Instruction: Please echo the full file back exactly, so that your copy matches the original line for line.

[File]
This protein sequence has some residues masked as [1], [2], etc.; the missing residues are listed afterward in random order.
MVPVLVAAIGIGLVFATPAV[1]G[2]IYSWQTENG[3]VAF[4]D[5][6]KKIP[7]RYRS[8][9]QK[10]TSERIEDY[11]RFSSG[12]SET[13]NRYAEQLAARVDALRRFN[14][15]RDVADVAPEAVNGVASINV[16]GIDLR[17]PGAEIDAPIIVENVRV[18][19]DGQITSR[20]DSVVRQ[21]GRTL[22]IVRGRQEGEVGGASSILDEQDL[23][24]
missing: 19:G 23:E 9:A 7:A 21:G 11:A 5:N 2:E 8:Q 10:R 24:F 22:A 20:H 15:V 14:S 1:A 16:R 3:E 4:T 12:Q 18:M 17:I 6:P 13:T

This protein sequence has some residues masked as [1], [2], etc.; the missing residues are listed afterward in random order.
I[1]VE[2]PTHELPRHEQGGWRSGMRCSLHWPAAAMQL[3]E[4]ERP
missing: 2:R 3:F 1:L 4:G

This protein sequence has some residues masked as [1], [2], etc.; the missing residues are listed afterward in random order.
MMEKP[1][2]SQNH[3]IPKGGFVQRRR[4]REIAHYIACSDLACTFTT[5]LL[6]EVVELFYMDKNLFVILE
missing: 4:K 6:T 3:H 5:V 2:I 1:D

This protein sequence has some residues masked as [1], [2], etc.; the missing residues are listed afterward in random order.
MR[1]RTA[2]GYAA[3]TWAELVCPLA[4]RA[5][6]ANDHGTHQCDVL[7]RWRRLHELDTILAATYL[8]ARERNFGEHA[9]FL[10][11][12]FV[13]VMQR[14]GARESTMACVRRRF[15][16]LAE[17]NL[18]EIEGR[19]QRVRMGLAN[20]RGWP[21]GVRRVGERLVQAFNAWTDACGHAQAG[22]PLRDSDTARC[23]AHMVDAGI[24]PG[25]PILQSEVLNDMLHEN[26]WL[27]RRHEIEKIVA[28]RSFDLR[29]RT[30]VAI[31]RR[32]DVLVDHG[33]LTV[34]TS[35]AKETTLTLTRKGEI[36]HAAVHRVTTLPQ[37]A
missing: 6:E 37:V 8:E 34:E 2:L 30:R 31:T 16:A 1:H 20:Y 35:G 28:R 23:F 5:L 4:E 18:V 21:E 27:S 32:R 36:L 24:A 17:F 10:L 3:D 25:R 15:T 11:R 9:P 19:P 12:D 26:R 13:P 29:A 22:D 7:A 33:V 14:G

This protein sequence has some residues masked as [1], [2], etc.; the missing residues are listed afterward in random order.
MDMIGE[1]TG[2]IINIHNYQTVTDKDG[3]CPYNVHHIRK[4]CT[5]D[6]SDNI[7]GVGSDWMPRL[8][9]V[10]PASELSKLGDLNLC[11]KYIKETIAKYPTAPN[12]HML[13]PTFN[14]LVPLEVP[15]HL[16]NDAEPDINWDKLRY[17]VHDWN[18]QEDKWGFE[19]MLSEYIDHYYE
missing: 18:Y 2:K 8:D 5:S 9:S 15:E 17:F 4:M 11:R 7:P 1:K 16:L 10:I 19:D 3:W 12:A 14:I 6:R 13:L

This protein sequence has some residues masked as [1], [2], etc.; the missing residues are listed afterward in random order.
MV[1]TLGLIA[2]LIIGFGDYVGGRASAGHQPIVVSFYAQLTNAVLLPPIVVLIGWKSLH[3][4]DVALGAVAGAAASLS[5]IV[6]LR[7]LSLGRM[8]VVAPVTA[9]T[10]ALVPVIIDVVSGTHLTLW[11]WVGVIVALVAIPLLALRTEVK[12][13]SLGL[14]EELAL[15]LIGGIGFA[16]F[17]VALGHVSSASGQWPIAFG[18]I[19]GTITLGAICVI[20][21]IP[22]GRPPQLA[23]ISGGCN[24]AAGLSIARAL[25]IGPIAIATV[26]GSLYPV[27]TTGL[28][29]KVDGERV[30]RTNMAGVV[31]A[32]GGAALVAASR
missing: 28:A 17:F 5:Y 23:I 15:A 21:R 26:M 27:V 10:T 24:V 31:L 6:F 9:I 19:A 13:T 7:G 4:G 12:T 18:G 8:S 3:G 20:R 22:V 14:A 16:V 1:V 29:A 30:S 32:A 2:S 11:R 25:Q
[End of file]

This protein sequence has some residues masked as [1], [2], etc.; the missing residues are listed afterward in random order.
MVPVLVAAIGIGLVFATPAV[1]G[2]IYSWQTENG[3]VAF[4]D[5][6]KKIP[7]RYRS[8][9]QK[10]TSERIEDY[11]RFSSG[12]SET[13]NRYAEQLAARVDALRRFN[14][15]RDVADVAPEAVNGVASINV[16]GIDLR[17]PGAEIDAPIIVENVRV[18][19]DGQITSR[20]DSVVRQ[21]GRTL[22]IVRGRQEGEVGGASSILDEQDL[23][24]
missing: 19:G 23:E 9:A 7:A 21:G 11:A 5:N 2:E 8:Q 10:R 24:F 22:A 20:H 15:V 14:S 1:A 16:R 3:E 4:T 12:Q 18:M 17:I 6:P 13:T

This protein sequence has some residues masked as [1], [2], etc.; the missing residues are listed afterward in random order.
I[1]VE[2]PTHELPRHEQGGWRSGMRCSLHWPAAAMQL[3]E[4]ERP
missing: 2:R 3:F 1:L 4:G

This protein sequence has some residues masked as [1], [2], etc.; the missing residues are listed afterward in random order.
MMEKP[1][2]SQNH[3]IPKGGFVQRRR[4]REIAHYIACSDLACTFTT[5]LL[6]EVVELFYMDKNLFVILE
missing: 4:K 6:T 3:H 5:V 2:I 1:D

This protein sequence has some residues masked as [1], [2], etc.; the missing residues are listed afterward in random order.
MR[1]RTA[2]GYAA[3]TWAELVCPLA[4]RA[5][6]ANDHGTHQCDVL[7]RWRRLHELDTILAATYL[8]ARERNFGEHA[9]FL[10][11][12]FV[13]VMQR[14]GARESTMACVRRRF[15][16]LAE[17]NL[18]EIEGR[19]QRVRMGLAN[20]RGWP[21]GVRRVGERLVQAFNAWTDACGHAQAG[22]PLRDSDTARC[23]AHMVDAGI[24]PG[25]PILQSEVLNDMLHEN[26]WL[27]RRHEIEKIVA[28]RSFDLR[29]RT[30]VAI[31]RR[32]DVLVDHG[33]LTV[34]TS[35]AKETTLTLTRKGEI[36]HAAVHRVTTLPQ[37]A
missing: 6:E 37:V 8:E 34:E 2:L 30:R 31:T 16:A 1:H 20:Y 35:G 28:R 23:F 5:L 4:E 18:V 21:E 27:S 32:R 36:L 24:A 17:F 10:L 3:D 25:R 15:T 11:R 9:P 19:P 12:D 26:R 13:P 29:A 22:D 7:A 33:V 14:G

This protein sequence has some residues masked as [1], [2], etc.; the missing residues are listed afterward in random order.
MDMIGE[1]TG[2]IINIHNYQTVTDKDG[3]CPYNVHHIRK[4]CT[5]D[6]SDNI[7]GVGSDWMPRL[8][9]V[10]PASELSKLGDLNLC[11]KYIKETIAKYPTAPN[12]HML[13]PTFN[14]LVPLEVP[15]HL[16]NDAEPDINWDKLRY[17]VHDWN[18]QEDKWGFE[19]MLSEYIDHYYE
missing: 18:Y 2:K 8:D 5:S 9:S 15:E 17:F 4:M 11:R 7:P 1:K 16:L 10:I 19:D 3:W 12:A 14:I 6:R 13:L

This protein sequence has some residues masked as [1], [2], etc.; the missing residues are listed afterward in random order.
MV[1]TLGLIA[2]LIIGFGDYVGGRASAGHQPIVVSFYAQLTNAVLLPPIVVLIGWKSLH[3][4]DVALGAVAGAAASLS[5]IV[6]LR[7]LSLGRM[8]VVAPVTA[9]T[10]ALVPVIIDVVSGTHLTLW[11]WVGVIVALVAIPLLALRTEVK[12][13]SLGL[14]EELAL[15]LIGGIGFA[16]F[17]VALGHVSSASGQWPIAFG[18]I[19]GTITLGAICVI[20][21]IP[22]GRPPQLA[23]ISGGCN[24]AAGLSIARAL[25]IGPIAIATV[26]GSLYPV[27]TTGL[28][29]KVDGERV[30]RTNMAGVV[31]A[32]GGAALVAASR
missing: 28:A 17:F 5:Y 23:I 15:A 21:R 26:M 27:V 10:T 24:V 31:L 6:F 9:I 19:A 13:T 7:G 4:G 12:T 18:G 8:S 3:G 20:R 22:V 14:A 16:V 1:V 29:A 30:S 32:A 2:S 11:R 25:Q